If you like the look of bronzed skin?

Being born with pale practically see-through skin, I have always wanted to know what it was like to have the “kissed by the sun” look that tanning brings. Every summer I look down at my white skin slick with sunscreen instead of tanning oil and desire the ability to have golden skin instead of aching and peeling sunburns. However, the rising numbers of skin cancer have me thinking the grass may indeed not be greener on the other side. Skip the sunbathing, pass on the tanning beds, buy a new bottle of sunscreen, and use these alternatives to get your body glowing with a healthier tan.

Skin cancer cases are doubling and tripling each year, making it the fastest growing cancer in the United States. I wonder if that has anything to do with the thousands of tanning salons throughout America offering discounts and tanning packages to millions of patrons, many of whom are women under the age of 40. Unfortunately it has been said that most of the sun damage you acquire in your life happens before the age of 20, when young people are more ignorant and less concerned about damaging rays at the beach, in the backyard, or even while lingering with an arm outside the car window. Tanning beds have recently been in the news, not because of a booming business plan this summer, but because the International Agency for Research on Cancer (IARC) has finally shown these popular sun-alternative beds as a high risk for cancer.

If you like the look of bronzed skin but want to protect yourself from cancer, apply a self-tanner. With dozens of products on the market safer than the actual sun, some of these lotions, gels, and aerosol sprays also have SPF in them. There are self-tanners that take a few days to set, adding a gradual tone to your skin, while others take merely a few hours and some also require applying additional sunscreen as well. Self-tanning is the least expensive method of having a healthy glow and can be used whenever you feel like using it, however if not done properly or dried in time, streaks may be seen and parts of your skin that are delicate (palms of hands, bottom of feet, in between toes and fingers, elbows, knees, etc.) can become orange.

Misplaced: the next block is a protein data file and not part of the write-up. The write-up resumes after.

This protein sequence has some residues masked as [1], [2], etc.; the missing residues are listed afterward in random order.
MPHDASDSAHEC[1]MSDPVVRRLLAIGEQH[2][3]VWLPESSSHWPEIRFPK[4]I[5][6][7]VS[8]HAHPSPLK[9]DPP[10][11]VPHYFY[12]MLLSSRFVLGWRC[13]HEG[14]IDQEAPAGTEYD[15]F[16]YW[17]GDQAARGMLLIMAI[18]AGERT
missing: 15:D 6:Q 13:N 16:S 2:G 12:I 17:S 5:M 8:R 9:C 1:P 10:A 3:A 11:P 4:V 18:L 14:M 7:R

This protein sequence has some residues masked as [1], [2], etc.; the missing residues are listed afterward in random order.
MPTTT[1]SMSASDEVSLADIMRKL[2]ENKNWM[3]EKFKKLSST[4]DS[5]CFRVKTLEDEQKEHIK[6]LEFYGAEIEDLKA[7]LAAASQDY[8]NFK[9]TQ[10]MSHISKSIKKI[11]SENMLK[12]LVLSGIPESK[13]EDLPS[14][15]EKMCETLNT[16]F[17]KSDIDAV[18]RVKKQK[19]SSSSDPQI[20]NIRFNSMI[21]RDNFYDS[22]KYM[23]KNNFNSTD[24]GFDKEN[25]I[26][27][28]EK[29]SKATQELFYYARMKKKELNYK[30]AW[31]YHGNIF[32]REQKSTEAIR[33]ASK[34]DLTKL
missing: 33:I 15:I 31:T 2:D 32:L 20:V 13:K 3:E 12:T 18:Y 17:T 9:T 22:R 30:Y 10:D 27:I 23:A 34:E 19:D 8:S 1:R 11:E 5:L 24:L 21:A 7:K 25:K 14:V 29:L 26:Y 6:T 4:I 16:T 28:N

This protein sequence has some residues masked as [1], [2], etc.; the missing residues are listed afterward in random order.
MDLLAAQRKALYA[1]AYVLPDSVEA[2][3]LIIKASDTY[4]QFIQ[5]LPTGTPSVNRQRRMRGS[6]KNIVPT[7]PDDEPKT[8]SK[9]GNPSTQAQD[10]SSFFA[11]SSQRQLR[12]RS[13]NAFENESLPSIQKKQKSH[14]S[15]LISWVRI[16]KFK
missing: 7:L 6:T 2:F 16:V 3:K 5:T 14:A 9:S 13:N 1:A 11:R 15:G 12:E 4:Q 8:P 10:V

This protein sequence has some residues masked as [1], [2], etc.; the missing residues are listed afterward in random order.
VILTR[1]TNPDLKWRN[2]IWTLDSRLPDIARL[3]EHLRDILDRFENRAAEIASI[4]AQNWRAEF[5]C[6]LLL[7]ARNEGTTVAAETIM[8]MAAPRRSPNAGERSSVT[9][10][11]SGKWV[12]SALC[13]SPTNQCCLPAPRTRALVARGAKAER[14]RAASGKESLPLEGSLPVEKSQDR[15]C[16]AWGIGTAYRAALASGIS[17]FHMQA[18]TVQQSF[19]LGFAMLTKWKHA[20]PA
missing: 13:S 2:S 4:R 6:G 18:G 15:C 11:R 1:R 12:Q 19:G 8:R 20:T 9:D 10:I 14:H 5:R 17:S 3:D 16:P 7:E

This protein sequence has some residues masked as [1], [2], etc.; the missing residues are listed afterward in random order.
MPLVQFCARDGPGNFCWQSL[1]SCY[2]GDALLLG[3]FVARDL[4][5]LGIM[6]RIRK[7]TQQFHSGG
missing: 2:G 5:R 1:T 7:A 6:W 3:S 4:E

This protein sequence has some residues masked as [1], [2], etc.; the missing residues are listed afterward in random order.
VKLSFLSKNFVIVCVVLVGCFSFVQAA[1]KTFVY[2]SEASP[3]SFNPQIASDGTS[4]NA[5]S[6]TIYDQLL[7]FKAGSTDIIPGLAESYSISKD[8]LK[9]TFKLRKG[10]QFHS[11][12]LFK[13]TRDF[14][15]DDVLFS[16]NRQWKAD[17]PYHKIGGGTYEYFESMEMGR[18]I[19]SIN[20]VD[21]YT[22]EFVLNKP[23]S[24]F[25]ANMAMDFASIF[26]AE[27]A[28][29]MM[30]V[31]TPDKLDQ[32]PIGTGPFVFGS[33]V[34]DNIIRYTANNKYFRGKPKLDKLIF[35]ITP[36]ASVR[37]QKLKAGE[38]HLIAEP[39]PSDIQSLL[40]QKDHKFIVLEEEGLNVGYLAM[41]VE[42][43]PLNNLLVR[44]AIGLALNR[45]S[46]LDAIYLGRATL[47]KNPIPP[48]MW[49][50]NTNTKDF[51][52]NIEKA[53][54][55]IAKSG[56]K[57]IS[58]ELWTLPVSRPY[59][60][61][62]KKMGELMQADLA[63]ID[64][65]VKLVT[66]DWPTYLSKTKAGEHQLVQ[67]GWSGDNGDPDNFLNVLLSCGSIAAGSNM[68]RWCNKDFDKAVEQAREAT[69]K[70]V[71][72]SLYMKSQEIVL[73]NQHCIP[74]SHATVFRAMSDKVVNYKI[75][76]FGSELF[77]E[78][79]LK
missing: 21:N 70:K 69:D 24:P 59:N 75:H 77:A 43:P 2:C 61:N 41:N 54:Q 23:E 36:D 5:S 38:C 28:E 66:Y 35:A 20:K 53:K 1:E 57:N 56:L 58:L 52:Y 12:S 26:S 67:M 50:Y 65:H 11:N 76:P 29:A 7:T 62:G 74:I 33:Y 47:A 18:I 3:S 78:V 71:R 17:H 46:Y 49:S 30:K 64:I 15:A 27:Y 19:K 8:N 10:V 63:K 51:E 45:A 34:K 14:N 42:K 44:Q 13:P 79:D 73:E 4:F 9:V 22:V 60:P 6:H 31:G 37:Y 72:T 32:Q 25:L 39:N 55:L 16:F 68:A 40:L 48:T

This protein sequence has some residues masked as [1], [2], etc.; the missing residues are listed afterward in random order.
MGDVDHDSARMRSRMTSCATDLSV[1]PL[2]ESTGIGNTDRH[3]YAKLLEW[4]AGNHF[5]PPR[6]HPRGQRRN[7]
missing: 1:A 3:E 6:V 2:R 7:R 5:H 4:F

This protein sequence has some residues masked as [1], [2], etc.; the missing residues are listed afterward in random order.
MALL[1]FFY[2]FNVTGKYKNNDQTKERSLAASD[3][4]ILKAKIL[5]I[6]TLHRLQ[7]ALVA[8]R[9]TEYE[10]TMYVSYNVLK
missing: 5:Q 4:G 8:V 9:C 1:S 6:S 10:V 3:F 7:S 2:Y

Spray tanning offers a cleaner, more expensive alternative for the flawless tan look a lot of us covet. A few years ago I paid twenty dollars to get a spray tan before a formal college dance. I stood in a makeshift booth in my underwear with my arms straight out while a woman at my local fitness club sprayed my whole body with a cold airbrush. About twelve hours later I was probably four shades darker than my usual skin color and in pictures I looked fresh from a tropical vacation. In addition to the hand-held airbrush tans, there are also automatic booths designed to spray you every few seconds. Spray tanning doesn’t leave streaks or strange orange tints to the skin and can last for a week to ten days with regular moisturizer use.

Even though applying sunscreen is a pain to remember every single day and the added benefit of being paler than I usually am, with over a 50 percent increase in cases of skin cancer developing since the 1980’s in America, staying pale may actually work in my favor in the long run. Maybe I’ll look into gradual self-tanners and try another spray tan to boost my confidence on the beach for the rest of the summer, but from now on I will—and everyone else should be too—reduce my risk of skin cancer by slathering on the sunscreen and reap the benefits of beautiful skin later in life.

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